It's my understanding that linear polarizers can cause problems with autofocus lenses, and that's the reason you need a circular one. Could be wrong, but that's what I've read on all the filter sites, including B&H and several other big-name camera shops.
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Old Dec 12, 2003, 10:43 AM   #7
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Quote:
Originally Posted by EffZeeOne
I guess UV filters can serve their purpose as protectors under some conditions, but I don't think it's necessary to leave them on all the time, and you also have to realize that it signficantly increases the size of the snout on the FZ1/FZ10 to have that barrel adapter and filter on it all the time.
Well, if you are going to be using filters on your FZ1/10 wouldn't it be wise to leave the adapter on all the time? Otherwise, when you are out shooting and see a shot that would look good with "x" filter attached, you need to (1) fish around your camera bag for the adapter, (2) remove the metal ring on the end of the lens, (3) attach the adapter, (4) find the filter, (5) attach the filter....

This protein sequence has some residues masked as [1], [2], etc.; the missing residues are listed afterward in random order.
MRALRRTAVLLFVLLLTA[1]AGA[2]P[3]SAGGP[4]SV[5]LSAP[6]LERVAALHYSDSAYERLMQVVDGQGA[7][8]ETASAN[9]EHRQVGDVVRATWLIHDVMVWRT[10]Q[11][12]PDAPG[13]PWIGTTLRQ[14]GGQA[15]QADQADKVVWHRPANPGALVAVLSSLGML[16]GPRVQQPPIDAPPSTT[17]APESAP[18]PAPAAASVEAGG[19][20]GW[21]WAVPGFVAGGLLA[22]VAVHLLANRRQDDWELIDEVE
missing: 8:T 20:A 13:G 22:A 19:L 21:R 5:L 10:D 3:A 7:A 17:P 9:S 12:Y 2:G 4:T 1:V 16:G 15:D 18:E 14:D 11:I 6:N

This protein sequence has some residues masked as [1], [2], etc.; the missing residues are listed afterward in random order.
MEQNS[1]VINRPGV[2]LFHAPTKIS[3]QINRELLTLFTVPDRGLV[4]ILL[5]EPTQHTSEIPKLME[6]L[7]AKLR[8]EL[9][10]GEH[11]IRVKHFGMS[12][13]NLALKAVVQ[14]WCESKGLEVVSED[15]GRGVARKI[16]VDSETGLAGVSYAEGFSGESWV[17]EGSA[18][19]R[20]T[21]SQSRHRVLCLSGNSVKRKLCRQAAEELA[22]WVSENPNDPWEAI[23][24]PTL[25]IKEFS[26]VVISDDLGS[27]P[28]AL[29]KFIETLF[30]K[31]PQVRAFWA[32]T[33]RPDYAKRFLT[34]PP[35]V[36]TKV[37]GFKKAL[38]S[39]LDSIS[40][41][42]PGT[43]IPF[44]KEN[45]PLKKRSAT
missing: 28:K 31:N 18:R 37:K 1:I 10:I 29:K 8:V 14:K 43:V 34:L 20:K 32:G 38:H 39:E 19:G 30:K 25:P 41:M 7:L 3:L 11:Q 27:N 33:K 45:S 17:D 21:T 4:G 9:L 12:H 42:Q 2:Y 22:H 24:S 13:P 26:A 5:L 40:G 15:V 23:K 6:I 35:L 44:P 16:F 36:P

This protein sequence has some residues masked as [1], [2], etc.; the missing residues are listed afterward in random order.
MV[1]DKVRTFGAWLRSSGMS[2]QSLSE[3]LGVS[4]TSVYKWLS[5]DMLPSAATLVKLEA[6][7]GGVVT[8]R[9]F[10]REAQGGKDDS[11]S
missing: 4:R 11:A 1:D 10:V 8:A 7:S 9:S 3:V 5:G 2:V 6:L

I keep my adapter w/UV filter on at all times. I also have the flare guard on in the inverted position at all times. That way if I need to flare guard it is right there and when I want a filter I just slap it right on there.

I have a Velocity 5 camera bag, by Tamrac and the FZ1 w/adapter fits in the bag just fine.